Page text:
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Sunday, July 12, 2020 | History

3 edition of Animal Models in Liver Research found in the catalog.

Animal Models in Liver Research

Volume 37 (Advances in Veterinary Medicine)

by Charles E. Cornelius

  • 211 Want to read
  • 33 Currently reading

Published by Academic Press .
Written in English


The Physical Object
Number of Pages512
ID Numbers
Open LibraryOL7325374M
ISBN 100120392372
ISBN 109780120392377

Abstract. Alcoholic liver disease (ALD) is a multifactorial lifestyle disease with enormous medical, economic, and social burdens to the world. Like other debilitating chronic inflammatory diseases, only a fraction of affected individuals develops advanced disease such as chronic alcoholic steatohepatitis, alcoholic neutrophilic hepatitis, cirrhosis, and liver : Jun Xu, Hidekazu Tsukamoto.   Liver fibrosis is defined as excessive extracellular matrix deposition and is based on complex interactions between matrix-producing hepatic stellate cells and an abundance of liver-resident and infiltrating cells. Investigation of these processes requires in vitro and in vivo experimental work in animals. However, the use of animals in translational research will be increasingly challenged Cited by:

  Hepatocellular carcinoma (HCC) is the third most common cause of death from cancer worldwide. In this Review Yan Li, Zhao-You Tang and Jin-Xuan Hou provide an overview of animal models that are Cited by:   Heindryckx F, Colle I, Van Vlierberghe H () Experimental mouse models for hepatocellular carcinoma research. Int J Exp Pathol 90(4)– doi: /jx PubMedCentral PubMed CrossRef Google ScholarCited by:

Currently available animal models for NASH are of value for investigating some specific issues of disease progression, but none of them alone reflects the natural etiology and pathology of human fatty liver disease. Those animal models have been extensively reviewed by others (3, 39, 59, 99, , , , ), and thus only the most commonly Cited by:   Animal Model with “Humanized” Liver Predicts Drug Toxicity in Human Livers Research Update Ap Scientists have enlisted a special type of mouse with human cells in its liver for a proof of concept study to predict which experimental drugs can cause liver failure and should thus not be tested in humans.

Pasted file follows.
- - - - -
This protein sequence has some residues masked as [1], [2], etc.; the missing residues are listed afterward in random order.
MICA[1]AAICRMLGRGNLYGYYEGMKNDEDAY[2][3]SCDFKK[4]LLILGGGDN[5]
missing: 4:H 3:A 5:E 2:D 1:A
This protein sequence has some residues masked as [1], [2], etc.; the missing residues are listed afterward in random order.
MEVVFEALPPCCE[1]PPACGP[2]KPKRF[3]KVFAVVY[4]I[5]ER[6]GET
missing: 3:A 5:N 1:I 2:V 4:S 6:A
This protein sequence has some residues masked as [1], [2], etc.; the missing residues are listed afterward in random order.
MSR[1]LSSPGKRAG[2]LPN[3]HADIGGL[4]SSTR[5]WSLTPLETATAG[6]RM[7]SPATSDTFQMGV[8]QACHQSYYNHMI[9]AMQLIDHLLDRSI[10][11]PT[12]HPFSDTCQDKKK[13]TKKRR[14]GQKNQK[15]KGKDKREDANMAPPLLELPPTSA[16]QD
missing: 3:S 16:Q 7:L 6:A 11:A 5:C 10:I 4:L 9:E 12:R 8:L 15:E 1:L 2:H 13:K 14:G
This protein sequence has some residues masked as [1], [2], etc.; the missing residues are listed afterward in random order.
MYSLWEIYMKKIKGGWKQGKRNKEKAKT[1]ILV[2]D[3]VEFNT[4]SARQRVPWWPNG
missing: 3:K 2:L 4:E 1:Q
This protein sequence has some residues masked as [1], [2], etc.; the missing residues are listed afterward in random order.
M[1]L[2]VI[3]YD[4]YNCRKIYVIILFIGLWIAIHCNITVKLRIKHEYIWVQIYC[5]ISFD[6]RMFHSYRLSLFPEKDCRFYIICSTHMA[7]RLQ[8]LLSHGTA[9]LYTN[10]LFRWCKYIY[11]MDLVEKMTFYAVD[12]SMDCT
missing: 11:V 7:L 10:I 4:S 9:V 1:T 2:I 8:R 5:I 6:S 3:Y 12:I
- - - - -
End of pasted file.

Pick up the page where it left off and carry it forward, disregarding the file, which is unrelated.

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Animal Models in Liver Research by Charles E. Cornelius Download PDF EPUB FB2

The books contains a wide variety of animal models, including squirrel monkeys, gunn rats, lampres, horses, and chickens, to make this a truly comparative synthesis. Key Features * Important topics of animal research that have lead to breakthroughs in understanding human diseases.

(cont.) Animal models of liver fibrosis / Marcos Rojkind and Patricia Greenwel --Animal models of copper toxicosis / Michael L.

Schilsky and Irmin Sternlieb --Animal models in liver research: iron overload / Theodore C. Iancu --Portosystemic hepatic encephalopathy related with congenital and acquired hepatopathies in the dog / Jan Rothuizen.

This volume is a comprehensive survey and update of liver models used today by researchers on animal and human liver function and disease.

Important topics of animal research that are in this book and that have leadto breakthroughs in understanding human disease include cholesteral and bile pigment gallstones; alcoholic hepatopathy; neonatal jaundice; and : Hardcover.

To understand the cellular mechanisms of HCC, and to develop novel therapeutic options for HCC, a number of animal models have been developed over the years. These include rodent, rabbit, swine, and primate model by: 1. [Show full abstract] brief review provides an overview of the animal models currently available for translational liver cancer research, including rodent, rabbit, non-human primate, and pig models.

Over the last five decades, many animal models that have been useful for the study of ALD pathogenesis have been developed. Recently, a chronic-plus-binge ethanol feeding model was. CONCLUSION: A novel animal model of human liver cancer metastasis was established using the uPA/SCID mouse line.

This model could be useful for in vivo testing of anti-cancer drugs and for studying the mechanisms of human liver cancer by: 7. The etiologic complexity of AMD is reflected by the paucity of animal models that entirely replicate the human disease.

In this review, we compare the salient anatomy of the primate and rodent retina, particularly in the light of AMD pathology. Next, prevailing hypotheses explaining how AMD may develop are. Animal Models in Exosomes Research: What the Future Holds.